For me, it is about the people that I have met and continue to meet. One of the things that I enjoy most in life is hearing and collecting stories from and about people. On the very night the student asked me the question of my most memorable events, I had two encounters that made an impression on me. One of the women that helped me that night talked about wanting to pursue a career in law. As usual, I turned up my nose (shame on me) and asked her why. Her response was that she wanted to become an immigration lawyer. This came from the experience that she and her family had. You see, they were not from this country and they had come here legally and went through the process to become citizens. What they found was the process was difficult and extremely expensive. Why a lawyer? To make an unwieldy process easier and more affordable. It is hard to argue with that. 

My second encounter was with a student that was with his friend, possibly a girlfriend. They came towards the end of the night as the event was winding down. On his leg, below the knee he was wearing a very large brace that you could see was actually screwed into his leg. Of course, I asked him what happened, fully expecting a response of a slip and fall, or an auto accident. Without hesitation he said that his legs were two different lengths and he had surgery a number of weeks earlier to shorten one of his legs to make them the same size. When asked how he felt his response was that he felt amazing. There was some pain but it felt great to have two legs the same length. His friend was surprised because she thought it would feel awkward after 20 plus years to have that significant change in his body. His story was interesting but the fact that he was willing to share a story so personal to strangers was what really resonated with me.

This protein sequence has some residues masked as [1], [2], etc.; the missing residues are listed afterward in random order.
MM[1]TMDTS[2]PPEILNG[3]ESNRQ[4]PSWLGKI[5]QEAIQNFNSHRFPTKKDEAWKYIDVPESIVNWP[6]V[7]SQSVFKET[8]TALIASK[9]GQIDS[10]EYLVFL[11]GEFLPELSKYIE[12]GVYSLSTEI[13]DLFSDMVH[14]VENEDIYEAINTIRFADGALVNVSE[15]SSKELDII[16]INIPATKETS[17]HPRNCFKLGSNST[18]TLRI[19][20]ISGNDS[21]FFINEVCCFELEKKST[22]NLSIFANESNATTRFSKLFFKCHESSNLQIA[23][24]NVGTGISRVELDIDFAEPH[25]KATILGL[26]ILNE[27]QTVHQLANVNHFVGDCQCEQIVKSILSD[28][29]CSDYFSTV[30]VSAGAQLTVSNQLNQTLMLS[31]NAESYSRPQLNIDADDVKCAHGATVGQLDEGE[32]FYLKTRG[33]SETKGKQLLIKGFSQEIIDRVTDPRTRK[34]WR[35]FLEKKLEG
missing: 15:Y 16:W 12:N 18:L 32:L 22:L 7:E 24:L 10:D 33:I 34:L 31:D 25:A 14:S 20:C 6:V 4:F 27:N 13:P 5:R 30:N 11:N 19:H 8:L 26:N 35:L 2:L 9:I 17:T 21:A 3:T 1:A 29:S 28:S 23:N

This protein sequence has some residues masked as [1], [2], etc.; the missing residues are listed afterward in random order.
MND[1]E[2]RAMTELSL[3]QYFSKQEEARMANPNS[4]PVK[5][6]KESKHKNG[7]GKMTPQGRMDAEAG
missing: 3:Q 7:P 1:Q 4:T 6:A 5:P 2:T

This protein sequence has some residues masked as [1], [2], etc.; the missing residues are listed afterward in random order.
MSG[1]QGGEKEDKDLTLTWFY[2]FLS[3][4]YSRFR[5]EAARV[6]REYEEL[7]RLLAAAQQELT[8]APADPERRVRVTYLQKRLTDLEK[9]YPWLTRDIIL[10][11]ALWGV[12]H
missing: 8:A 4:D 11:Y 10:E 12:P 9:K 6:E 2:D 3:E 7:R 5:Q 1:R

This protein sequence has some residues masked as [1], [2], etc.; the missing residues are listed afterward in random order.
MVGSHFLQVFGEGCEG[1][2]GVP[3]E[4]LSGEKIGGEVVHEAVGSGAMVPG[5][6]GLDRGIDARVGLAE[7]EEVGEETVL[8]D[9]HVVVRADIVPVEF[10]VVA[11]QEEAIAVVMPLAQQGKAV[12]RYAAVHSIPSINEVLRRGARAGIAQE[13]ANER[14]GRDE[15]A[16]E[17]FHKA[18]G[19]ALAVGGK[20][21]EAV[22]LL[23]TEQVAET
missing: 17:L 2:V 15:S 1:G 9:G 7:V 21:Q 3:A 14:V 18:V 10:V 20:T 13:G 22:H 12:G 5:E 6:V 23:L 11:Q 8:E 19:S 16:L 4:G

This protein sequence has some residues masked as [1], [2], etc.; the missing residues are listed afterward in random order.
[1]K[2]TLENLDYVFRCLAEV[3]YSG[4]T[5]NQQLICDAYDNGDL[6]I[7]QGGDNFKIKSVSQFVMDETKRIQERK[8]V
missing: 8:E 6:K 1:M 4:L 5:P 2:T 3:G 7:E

There is one encounter with a well-known individual that was truly memorable and that was doing a job with actress Marlee Matlin. What struck me about her was not her celebrity but her humility. Each person that she interacted with she thanked for being there. Unlike some of the athletes that we have worked with, she did not rush anyone and took her time with each person that had their picture taken with her. 

My best event? Hopefully it hasn’t happened yet. If you meet me at an event be prepared to answer more than a few questions if the line isn’t too long.

 

About the author

Ken Abrahams is a 1982 graduate of Connecticut College who, despite being an introvert, loves meeting new people. He is always up for a good story and has been known to even pay for one. Over the years he has asked countless people to tell him what are five things I need to know about you and has been amazed by some of the stories he has heard. If you see him ask him about the student he met whose family was in the KKK.

 

 

Photo by Kew Li Wen on Unsplash